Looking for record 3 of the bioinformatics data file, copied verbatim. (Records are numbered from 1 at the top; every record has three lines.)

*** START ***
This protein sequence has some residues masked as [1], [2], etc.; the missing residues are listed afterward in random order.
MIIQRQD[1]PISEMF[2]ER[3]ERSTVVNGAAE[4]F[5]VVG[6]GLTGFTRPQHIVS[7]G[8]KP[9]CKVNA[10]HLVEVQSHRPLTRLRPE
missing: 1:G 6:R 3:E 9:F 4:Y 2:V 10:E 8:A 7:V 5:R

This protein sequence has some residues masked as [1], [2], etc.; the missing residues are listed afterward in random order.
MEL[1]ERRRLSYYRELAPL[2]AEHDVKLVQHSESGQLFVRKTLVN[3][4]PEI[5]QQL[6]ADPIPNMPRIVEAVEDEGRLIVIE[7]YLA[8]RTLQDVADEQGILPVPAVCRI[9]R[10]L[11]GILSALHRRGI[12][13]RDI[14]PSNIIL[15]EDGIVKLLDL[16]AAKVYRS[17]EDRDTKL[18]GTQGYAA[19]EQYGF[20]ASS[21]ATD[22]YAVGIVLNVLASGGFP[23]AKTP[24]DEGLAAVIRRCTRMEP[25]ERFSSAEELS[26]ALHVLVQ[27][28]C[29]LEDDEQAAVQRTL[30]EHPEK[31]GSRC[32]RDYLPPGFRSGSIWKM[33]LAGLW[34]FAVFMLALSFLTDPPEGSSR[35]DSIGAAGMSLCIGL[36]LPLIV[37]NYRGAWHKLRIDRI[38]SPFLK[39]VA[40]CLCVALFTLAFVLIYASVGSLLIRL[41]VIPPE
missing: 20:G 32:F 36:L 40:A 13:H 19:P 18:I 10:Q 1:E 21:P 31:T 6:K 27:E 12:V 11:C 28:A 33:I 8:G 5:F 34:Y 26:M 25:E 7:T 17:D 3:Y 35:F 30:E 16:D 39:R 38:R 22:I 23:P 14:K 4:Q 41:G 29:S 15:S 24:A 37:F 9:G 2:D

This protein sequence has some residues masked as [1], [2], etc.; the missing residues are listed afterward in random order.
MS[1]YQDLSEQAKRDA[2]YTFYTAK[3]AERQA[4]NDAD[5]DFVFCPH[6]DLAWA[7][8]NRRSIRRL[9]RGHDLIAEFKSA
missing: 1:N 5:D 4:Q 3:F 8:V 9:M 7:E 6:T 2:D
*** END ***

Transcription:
This protein sequence has some residues masked as [1], [2], etc.; the missing residues are listed afterward in random order.
MS[1]YQDLSEQAKRDA[2]YTFYTAK[3]AERQA[4]NDAD[5]DFVFCPH[6]DLAWA[7][8]NRRSIRRL[9]RGHDLIAEFKSA
missing: 1:N 5:D 4:Q 3:F 8:V 9:M 7:E 6:T 2:D